amsterdam (book). my plan to bathe in the healing light of ian mcewan's booker-prize-winning novel after a comparatively underwhelming experience with atonement, she was not so successful. amsterdam isn't a bad book—it's funny, it anticipates in a slumping english newspaper the sort of editorial panic those of us in magazines enjoy these days, and it makes the lake district sound mildly interesting—but it is also quite short, and its morality-tale ending feels abrupt. part of the pleasure of a book like atonement is the painterly buildup to a character's shocking decision; amsterdam in its entirety feels as long as the tallis family's fateful dinner party, and its payoff doesn't justify the broad strokes mcewan has to use to get his characters in place in the time he allows himself. i'll give you one more chance, mcewan, and if you don't behave, i'll turn you into a goon.

an equal music (book). vikram seth's the golden gate (pushkin sonnets about san francisco) is my second favorite novel-in-poetry,* and it's had me promising myself for years that i'd read his prose as well. an equal music feels quite a bit like poetry; it's about chamber musicians, love, and sexy old europe [london, vienna, and venice], and its central romance is studded with substantial chunks of unabashedly florid prose. normally that would bug me, but seth's sincerity feels sweet rather than creepy most of the time.** music at its best feels like a really, really long alex ross column, and who can object to that?

frankenstein's army (film). the missus and i make a point of seeing the most ridiculous-sounding horror movie at the tribeca film festival every year, and this one—a found-footage stinker in which a platoon of russian soldiers attempt to win world war two by enlisting dr. frankenstein and are instead torn apart by a gaggle of what look like the anthropomorphic bomb-goblins from labyrinth—was that. it feels a bit unsporting to call it nonsensical, but i do expect my horror to be internally consistent, and frankenstein's sloppy video-game angles and haphazard plotting make the leprechaun franchise look like tolstoy.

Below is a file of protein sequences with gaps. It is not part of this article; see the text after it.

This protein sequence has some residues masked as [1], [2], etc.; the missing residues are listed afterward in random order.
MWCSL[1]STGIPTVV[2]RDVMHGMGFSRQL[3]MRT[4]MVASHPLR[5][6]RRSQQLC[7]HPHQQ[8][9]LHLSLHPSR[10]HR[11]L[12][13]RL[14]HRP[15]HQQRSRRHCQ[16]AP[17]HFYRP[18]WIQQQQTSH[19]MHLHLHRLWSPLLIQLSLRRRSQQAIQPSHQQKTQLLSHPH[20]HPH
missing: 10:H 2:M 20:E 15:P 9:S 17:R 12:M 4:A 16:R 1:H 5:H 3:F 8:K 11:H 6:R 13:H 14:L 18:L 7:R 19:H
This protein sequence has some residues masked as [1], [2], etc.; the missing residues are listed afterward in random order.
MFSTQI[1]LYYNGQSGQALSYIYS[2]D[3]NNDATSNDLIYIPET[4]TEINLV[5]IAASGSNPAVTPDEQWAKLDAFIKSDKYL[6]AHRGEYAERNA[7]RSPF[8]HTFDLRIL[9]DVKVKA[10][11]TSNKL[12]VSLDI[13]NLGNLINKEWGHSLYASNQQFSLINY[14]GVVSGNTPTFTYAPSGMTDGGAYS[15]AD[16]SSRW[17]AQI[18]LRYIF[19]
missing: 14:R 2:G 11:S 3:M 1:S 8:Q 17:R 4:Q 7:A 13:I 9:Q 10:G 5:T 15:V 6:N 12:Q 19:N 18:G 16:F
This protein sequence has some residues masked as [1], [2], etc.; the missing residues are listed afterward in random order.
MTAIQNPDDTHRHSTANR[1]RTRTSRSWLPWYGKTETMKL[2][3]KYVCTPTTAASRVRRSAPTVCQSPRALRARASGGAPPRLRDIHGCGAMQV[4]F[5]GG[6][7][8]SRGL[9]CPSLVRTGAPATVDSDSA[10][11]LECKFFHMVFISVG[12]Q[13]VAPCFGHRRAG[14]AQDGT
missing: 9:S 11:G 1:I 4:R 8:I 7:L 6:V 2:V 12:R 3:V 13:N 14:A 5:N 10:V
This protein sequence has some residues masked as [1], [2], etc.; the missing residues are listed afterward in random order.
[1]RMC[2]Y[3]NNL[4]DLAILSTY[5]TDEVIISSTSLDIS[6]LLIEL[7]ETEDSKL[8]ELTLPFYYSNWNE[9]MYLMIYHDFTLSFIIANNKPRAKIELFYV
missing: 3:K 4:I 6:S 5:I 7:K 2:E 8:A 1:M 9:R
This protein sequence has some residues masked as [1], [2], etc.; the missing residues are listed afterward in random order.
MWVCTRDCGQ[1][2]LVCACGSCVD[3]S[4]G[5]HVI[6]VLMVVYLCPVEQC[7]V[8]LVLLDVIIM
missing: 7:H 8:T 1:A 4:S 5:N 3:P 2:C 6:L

fresh meat (film). "there are so many amazing movies at the festival this year," said director danny mulheron,*** "and then there's this movie." mulheron's horror-slapstick (about a family of cannibals "who happen to be maori" held hostage by violent fugitives in suburban new zealand) felt like low-budget kiwi robert rodriguez circa four rooms, and i kind of loved it: fresh meat was the last thing i saw at tribeca this year, and after two weeks of dancing for Extremely Serious Filmmakers, i was delighted to meet one who ripped all of the reserved seating markers out of his theater so that everyone could sit where they liked. a cannibalism-comedy double feature with fresh meat and eddie the sleepwalking cannibal would not be a bad way to spend an evening, is what i'm saying.

julius caesar (play). joe and i nearly took a weird train out of london to see the RSC's julius caesar on our trip to england last fall, and i'm a bit sorry we didn't, both because impromptu shakespeare binges are awesome and because when it crossed the atlantic it landed at the BAM harvey theater, a problematic little venue full of loutish cell-phone answerers which makes me think without fondness of when i was limber enough to fold myself up like a hipster's bike. theater aside, the theatre was quite good: the production is set in present-day africa,**** and caesar & co. bring to mind any number of nasty modern dictators. "nasty" is the key word here; i don't find any of shakespeare's tragic heroes especially cuddly, but julie has always been down at the bottom of the list, and he's still there now. the minimal concrete set felt postapocalyptic rather than military—lots of postapocalyptic shakespeare around these days—and the witchy-tribal soothsayer made the players' very modern punishments feel ages old. i like this new timelessness.

pym (book). did i find pym, mat johnson's tale of an unemployed professor who leads a team to antarctica in search of the cold-ass honky described at the end of edgar allan poe's narrative of arthur gordon pym of nantucket, or did pym find me? i first set out for it after storming out of a washington hotel room in a fit of hanger (i found neither it nor food, but i did acquire a lovely edition of 1Q84). when i finally did get my own copy, i found, among other things, a surprisingly awesome story-within-the-story of a thomas-kinkade-like conservative (orange county is composed almost entirely of pastel stucco and republicans; we have strong feelings about thomas kinkade, and conservatives). i've also found mat johnson to be one of the few writers i can follow on twitter without wanting to pull out my own teeth. bring pym to the beach this summer! lily concurs.